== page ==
My first reflection, perhaps somewhat oddly, is about not being generous. It stems from the recognition that at certain times I experience myself not as a generous person, but as something else. I don’t want to admit I sometimes experience myself as selfish, stingy, closed-off, but sometimes that how it feels. I don’t want to give money to everyone who approaches me with an outstretched hand. I don’t want to say ‘yes’ to every idea everyone wants to pursue with my help, or to every worthy cause everyone wants me to support. I don’t always want to call my legislators or the Governor’s office every time someone asks—that could be a full-time job if I made every call I’m asked to make. As much as I love my parents, my wife, my brothers and their wives, my kids and my nephews and nieces, I don’t always want to spend time with them. I don’t always want to help out with the PTO, chaperone the field trip or coach soccer. I don’t want serve on yet another board. I don’t. I don’t. I don’t. And, often, the act of saying “no” or “I don’t want to” or “I’m sorry, I just can’t do it,” or “I’m sorry, there’s no cash in my wallet,” makes me feel incredibly guilty, selfish, stingy, closed. To this day, I’m not entirely sure where this comes from—especially the guilt, since it wasn’t part of my religious upbringing. But guilt is often the first thing I feel when I refuse the invitation to practice generosity.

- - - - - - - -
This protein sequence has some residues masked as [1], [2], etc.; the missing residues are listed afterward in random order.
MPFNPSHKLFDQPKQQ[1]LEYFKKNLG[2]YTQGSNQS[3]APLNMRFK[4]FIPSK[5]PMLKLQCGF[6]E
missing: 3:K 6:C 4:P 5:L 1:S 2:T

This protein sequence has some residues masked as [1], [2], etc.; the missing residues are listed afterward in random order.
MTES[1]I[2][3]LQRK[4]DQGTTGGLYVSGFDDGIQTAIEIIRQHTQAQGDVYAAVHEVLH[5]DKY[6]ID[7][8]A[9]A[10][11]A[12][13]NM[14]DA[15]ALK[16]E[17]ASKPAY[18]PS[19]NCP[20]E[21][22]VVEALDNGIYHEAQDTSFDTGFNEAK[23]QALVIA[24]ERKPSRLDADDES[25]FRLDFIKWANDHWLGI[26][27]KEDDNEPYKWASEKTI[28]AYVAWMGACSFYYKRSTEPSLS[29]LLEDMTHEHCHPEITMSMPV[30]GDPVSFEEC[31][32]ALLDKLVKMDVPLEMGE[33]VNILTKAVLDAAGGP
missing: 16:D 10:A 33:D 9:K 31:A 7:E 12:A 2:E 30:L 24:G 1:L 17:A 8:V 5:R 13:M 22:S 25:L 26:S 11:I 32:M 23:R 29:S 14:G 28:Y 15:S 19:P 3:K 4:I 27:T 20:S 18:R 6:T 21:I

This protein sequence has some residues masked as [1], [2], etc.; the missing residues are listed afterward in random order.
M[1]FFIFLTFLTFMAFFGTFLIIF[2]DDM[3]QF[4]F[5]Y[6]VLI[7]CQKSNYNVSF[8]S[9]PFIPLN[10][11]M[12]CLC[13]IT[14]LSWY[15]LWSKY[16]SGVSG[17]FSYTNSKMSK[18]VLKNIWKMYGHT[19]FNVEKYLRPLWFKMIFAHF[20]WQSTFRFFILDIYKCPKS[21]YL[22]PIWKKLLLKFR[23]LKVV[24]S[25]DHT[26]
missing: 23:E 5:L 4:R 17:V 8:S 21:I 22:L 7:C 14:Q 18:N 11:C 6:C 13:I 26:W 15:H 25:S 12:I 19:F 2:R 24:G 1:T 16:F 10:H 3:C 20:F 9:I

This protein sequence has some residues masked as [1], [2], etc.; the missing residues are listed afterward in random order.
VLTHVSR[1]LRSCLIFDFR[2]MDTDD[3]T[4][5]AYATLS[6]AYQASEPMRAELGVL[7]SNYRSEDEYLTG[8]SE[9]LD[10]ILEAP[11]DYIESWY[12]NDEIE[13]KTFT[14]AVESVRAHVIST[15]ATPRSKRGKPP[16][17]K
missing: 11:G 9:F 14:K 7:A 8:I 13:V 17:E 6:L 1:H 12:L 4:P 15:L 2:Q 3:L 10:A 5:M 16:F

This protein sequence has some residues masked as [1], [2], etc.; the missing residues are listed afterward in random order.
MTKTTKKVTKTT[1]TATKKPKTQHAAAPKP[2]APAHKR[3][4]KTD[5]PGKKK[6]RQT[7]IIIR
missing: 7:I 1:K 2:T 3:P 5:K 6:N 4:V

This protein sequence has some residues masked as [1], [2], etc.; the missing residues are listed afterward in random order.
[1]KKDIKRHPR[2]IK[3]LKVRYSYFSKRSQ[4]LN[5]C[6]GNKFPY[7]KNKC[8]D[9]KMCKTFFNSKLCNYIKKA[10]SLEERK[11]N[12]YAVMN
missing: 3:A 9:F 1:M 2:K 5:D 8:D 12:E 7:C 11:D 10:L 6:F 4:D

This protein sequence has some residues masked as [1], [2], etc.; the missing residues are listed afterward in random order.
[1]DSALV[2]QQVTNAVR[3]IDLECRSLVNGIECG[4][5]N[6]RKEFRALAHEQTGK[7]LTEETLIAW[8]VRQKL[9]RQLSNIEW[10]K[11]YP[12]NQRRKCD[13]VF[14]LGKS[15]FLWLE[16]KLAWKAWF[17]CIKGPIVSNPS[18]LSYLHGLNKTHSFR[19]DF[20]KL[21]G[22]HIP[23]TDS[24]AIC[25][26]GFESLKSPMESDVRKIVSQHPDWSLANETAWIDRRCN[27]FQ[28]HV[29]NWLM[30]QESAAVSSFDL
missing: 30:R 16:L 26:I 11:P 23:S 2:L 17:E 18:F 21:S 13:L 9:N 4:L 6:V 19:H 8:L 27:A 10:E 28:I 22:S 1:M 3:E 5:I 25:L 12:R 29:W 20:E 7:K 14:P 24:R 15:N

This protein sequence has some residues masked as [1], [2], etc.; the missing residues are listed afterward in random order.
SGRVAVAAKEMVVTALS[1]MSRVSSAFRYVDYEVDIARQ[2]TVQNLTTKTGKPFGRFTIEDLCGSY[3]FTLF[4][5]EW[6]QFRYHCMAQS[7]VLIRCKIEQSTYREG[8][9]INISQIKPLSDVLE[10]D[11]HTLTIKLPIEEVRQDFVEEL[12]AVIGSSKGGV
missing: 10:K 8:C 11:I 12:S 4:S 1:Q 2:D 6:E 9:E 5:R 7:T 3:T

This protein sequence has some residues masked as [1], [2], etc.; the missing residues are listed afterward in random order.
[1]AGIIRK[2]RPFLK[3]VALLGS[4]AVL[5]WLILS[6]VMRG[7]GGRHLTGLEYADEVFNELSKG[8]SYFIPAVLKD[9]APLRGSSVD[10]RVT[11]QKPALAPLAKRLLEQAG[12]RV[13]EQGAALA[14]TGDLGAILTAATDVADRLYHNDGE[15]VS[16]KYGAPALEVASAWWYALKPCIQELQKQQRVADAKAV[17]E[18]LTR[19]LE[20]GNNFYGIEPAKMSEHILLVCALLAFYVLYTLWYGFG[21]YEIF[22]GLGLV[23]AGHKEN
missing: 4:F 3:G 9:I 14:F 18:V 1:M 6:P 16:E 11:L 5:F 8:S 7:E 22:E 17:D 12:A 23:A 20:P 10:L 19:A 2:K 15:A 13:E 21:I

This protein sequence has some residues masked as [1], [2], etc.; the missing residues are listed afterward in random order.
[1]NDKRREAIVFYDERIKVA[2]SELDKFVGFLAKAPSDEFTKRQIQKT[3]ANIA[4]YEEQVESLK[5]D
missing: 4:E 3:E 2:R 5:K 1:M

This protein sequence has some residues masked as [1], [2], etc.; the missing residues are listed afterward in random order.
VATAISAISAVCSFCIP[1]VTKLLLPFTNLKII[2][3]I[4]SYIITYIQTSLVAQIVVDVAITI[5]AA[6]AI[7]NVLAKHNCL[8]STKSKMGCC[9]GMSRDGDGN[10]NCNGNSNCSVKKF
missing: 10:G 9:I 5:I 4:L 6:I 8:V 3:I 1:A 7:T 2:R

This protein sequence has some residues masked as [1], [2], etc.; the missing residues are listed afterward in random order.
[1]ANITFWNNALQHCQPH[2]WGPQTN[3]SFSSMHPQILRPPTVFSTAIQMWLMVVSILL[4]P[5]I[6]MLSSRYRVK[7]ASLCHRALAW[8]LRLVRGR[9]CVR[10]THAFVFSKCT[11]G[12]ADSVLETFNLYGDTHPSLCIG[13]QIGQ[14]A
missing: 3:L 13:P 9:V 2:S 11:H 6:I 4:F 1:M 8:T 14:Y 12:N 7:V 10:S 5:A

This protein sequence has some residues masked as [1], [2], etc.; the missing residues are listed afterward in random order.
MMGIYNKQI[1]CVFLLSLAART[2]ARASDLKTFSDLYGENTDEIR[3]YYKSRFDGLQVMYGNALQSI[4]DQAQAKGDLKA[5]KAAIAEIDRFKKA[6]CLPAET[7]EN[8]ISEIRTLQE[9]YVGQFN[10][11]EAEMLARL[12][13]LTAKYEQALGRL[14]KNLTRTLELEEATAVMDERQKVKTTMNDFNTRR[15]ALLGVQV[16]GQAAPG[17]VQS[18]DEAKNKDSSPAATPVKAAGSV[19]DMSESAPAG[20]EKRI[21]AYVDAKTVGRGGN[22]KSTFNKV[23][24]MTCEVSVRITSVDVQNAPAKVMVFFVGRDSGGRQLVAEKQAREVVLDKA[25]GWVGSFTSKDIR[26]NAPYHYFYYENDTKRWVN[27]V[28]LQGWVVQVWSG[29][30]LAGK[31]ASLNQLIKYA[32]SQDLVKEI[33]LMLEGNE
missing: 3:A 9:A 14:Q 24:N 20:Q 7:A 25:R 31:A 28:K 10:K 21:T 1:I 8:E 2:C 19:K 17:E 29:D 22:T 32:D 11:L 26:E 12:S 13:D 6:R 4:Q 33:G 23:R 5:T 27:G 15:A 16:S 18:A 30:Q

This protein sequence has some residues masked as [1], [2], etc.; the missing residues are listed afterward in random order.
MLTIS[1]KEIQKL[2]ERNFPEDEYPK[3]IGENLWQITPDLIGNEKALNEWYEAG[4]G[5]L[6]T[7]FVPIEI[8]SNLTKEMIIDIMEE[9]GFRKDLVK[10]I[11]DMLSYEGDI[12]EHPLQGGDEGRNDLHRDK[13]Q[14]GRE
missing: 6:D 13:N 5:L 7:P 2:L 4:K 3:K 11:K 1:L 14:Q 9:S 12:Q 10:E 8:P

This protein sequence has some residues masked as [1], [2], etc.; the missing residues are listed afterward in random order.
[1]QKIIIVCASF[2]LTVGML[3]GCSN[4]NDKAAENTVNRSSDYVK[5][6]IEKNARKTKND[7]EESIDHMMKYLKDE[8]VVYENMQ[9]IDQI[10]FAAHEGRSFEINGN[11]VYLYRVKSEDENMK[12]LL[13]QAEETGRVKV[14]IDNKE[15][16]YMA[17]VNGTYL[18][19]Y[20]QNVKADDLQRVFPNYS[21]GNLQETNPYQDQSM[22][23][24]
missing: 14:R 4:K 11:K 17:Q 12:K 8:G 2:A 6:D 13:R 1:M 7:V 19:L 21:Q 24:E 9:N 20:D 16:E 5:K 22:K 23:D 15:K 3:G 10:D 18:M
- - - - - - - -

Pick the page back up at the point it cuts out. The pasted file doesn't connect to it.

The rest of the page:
I’ve learned to remind myself that all spiritual values have their limits when human beings put them into practice. There are practical limits to our compassion, love, wisdom, creativity, hospitality. Generosity is no exception. We cannot respond to every need. We cannot make every wounded person whole. None of us has infinite financial resources, infinite time, infinite compassion, infinite love. This is not a scarcity-mentality. It is a realistic assessment of our capacity. As much as we might want to, we cannot donate a second kidney. We cannot say “yes” to everything no matter how worthy. When we do, we risk exhausting ourselves, impoverishing ourselves, losing ourselves. We risk stressing out, checking out, burning out, disappearing, fading away. We risk becoming resentful, bitter, discouraged, depressed.